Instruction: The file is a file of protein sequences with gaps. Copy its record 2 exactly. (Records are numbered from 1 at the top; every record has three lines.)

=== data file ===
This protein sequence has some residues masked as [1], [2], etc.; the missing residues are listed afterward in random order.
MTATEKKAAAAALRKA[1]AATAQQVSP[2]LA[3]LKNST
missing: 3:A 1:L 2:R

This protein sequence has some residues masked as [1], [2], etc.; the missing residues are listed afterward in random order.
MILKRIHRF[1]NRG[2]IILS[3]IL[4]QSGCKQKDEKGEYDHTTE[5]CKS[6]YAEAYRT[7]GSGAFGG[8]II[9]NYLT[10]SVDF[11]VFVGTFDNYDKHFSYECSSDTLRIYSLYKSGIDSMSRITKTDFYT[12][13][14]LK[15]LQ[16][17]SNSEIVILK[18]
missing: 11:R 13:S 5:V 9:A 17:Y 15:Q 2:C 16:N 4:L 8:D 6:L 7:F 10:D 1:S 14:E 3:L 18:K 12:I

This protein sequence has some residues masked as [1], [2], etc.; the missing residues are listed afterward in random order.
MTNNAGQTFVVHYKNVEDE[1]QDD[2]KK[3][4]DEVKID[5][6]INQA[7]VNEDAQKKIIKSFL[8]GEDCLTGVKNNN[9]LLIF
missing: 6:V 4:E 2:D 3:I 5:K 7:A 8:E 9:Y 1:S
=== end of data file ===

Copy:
This protein sequence has some residues masked as [1], [2], etc.; the missing residues are listed afterward in random order.
MILKRIHRF[1]NRG[2]IILS[3]IL[4]QSGCKQKDEKGEYDHTTE[5]CKS[6]YAEAYRT[7]GSGAFGG[8]II[9]NYLT[10]SVDF[11]VFVGTFDNYDKHFSYECSSDTLRIYSLYKSGIDSMSRITKTDFYT[12][13][14]LK[15]LQ[16][17]SNSEIVILK[18]
missing: 11:R 13:S 5:V 9:A 17:Y 15:Q 2:C 16:N 4:L 8:D 6:L 7:F 10:D 1:S 14:E 3:L 18:K 12:I